Automate Docker Image Versioning with Jenkins

Versioning your Docker images is a good practice that will make them easier to deal with, whether they are used only privately or are offered to the public. With each iteration of an image, regression is always a possibility. To prevent the disruption of services for yourself and others, it is always a good idea to maintain a stable versioning system. By using semantic versioning, we are able to categorize our iterations clearly and allow the subscriber to choose which they want.

Versioning with Docker is easy, but pushing several tags manually each time the version changes is arduous. Using continuous integration, we can automate the process so that versioned images are pushed each time we make a change in our repository. For this tutorial, we will use Jenkins as our CI technology, but the solutions here are simple and can be applied to any CI.

  1. Give your Docker image a semantic version.
  2. Using CI, push your image to the latest, major, minor, and patch version tags on each successful build.

Getting Started

For this tutorial, we will be re-purposing the code from How to Dockerize Node.js. You can use the code from GitHub as a starting point.

If you don’t already have a Jenkins instance set up, I suggest following at least the setup steps of this tutorial. Also be sure the Docker Pipeline plugin is installed, although it is generally installed by default.

Lastly, if you are following along with Jenkins, you will need to add your DockerHub credentials as a username/password Jenkins credential with the id my-dockerhub-credentials.

Version Your Image

The first and most obvious step is to give our Docker image a version. Create a file named VERSION at the project’s root directory. This file should contain your image’s semantic version. For instance:

1.0.0

This file should be committed to your repository and updated according to semantic versioning guidelines when your Docker image changes.

Although not required, it is a good idea to copy this file into the image itself. This is so that the version can be determined from inside the image. Add the following line to your Dockerfile.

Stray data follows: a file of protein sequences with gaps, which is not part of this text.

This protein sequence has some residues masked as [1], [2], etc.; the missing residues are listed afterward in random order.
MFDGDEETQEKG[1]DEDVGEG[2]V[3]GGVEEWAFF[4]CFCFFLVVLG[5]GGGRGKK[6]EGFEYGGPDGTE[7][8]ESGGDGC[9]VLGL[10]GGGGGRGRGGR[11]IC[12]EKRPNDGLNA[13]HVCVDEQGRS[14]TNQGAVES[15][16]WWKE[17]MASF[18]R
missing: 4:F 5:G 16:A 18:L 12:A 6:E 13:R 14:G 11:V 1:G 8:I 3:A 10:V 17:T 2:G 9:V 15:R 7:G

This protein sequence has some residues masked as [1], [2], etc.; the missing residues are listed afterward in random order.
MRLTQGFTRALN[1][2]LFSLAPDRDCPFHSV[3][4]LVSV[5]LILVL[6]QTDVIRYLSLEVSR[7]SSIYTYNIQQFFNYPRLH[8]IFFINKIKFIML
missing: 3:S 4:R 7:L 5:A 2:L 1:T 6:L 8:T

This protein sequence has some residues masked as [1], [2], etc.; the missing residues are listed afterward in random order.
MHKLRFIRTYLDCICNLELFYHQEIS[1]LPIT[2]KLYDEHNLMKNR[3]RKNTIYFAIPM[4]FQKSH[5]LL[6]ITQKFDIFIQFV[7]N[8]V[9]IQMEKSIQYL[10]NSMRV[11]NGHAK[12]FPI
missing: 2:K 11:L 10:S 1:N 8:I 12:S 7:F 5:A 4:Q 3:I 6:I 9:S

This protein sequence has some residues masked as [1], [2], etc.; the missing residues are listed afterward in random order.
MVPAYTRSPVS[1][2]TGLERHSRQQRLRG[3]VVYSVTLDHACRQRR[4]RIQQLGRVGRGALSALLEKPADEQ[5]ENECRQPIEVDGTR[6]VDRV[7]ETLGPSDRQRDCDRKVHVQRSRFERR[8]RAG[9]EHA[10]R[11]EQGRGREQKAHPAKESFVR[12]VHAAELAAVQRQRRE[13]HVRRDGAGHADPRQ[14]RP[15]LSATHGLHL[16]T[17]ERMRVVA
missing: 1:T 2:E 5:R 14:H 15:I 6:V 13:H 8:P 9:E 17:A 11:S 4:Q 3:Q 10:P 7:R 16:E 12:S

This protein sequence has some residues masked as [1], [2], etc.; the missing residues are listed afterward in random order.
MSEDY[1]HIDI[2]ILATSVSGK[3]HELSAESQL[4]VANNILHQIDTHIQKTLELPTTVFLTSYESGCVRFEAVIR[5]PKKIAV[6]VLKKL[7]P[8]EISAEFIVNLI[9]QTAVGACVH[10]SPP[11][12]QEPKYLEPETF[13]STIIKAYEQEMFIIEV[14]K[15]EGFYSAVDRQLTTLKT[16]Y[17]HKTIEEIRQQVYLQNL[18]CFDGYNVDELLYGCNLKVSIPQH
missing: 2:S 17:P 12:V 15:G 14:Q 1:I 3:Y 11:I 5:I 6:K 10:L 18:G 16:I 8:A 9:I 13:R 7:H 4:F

COPY VERSION /

If you are following along with the example code, the resulting Dockerfile should now look like this:

FROM node:8.15.0-jessie

WORKDIR /home/node/app
COPY package*.json ./
RUN npm install

COPY VERSION /
COPY . ./

EXPOSE 3000

CMD ["npm", "start"]

Automate with Jenkins

Now that we have a versioned image, we need to make Jenkins build and push the image to the appropriate version tags. Create a Jenkinsfile at the project’s root repository with the following contents (replacing my DockerHub username, levipayne, with yours).

pipeline {
    agent any
    stages {
        stage('Build') {
            steps {
                script {
                    def version = readFile('VERSION')
                    def versions = version.split('\\.')
                    def major = versions[0]
                    def minor = versions[0] + '.' + versions[1]
                    def patch = version.trim()

                    docker.withRegistry('', 'my-dockerhub-credentials') {
                        def image = docker.build('levipayne/blog-docker-versioning:latest')
                        image.push()
                        image.push(major)
                        image.push(minor)
                        image.push(patch)
                    }
                }
            }
        }
    }
}

If you are unfamiliar with Jenkins, this is a basic pipeline definition with only one stage. As everything outside of the stage is boilerplate, we will break down the internals of it one block at a time.

def version = readFile('VERSION')
def versions = version.split('\\.')
def major = versions[0]
def minor = versions[0] + '.' + versions[1]
def patch = version.trim()

This block parses the VERSION file we created and breaks it down into the three parts of a semantic version; major, minor, and patch. For version 1.0.0, major is 1, minor is 1.0, and patch is 1.0.0.

docker.withRegistry('', 'my-dockerhub-credentials') {

This syntax comes courtesy of the Docker Pipeline plugin. Although it is generally used to define a custom registry, we can use it only to authenticate with our DockerHub credentials by leaving the registry parameter blank. This ensures that we are authorized to push tags to our DockerHub repository.

def image = docker.build('levipayne/blog-docker-versioning:latest')
image.push()
image.push(major)
image.push(minor)
image.push(patch)

Lastly, here we build the image and push the tagged images. The first push pushes the latest tag. This tag should always be associated with the latest image, as the name suggests. Also, we push up the major, minor, and patch versions separately.

How it Works

If your Jenkins build was a success, you should have some new tags on DockerHub. Take a look at them, or alternatively, look at mine. You should see tags latest, 1, 1.0, and 1.0.0.

Now, consider what would happen if we updated the version to 1.0.1. You would then see the following versions on DockerHub.

  • 1 (Just updated)
  • 1.0 (Just updated)
  • 1.0.0 (Not updated)
  • 1.0.1 (Just updated)

Those using the 1.0.0 (patch) version would not be affected by these changes. Those using the 1.0 (minor) version will get all patch updates, but not major or minor updates. Those using the 1 version will get all minor and patch updates, but not major updates. Lastly, anyone using the latest tag will be subject to all updates to the image.

Closing Thoughts

Using automated semantic versioning for our Docker images makes it easier for users to subscribe only to iterations they wish to receive. It also preserves previous versions in case of regressions or changes that break backwards-compatibility.

For full example code, see the repository on GitHub.

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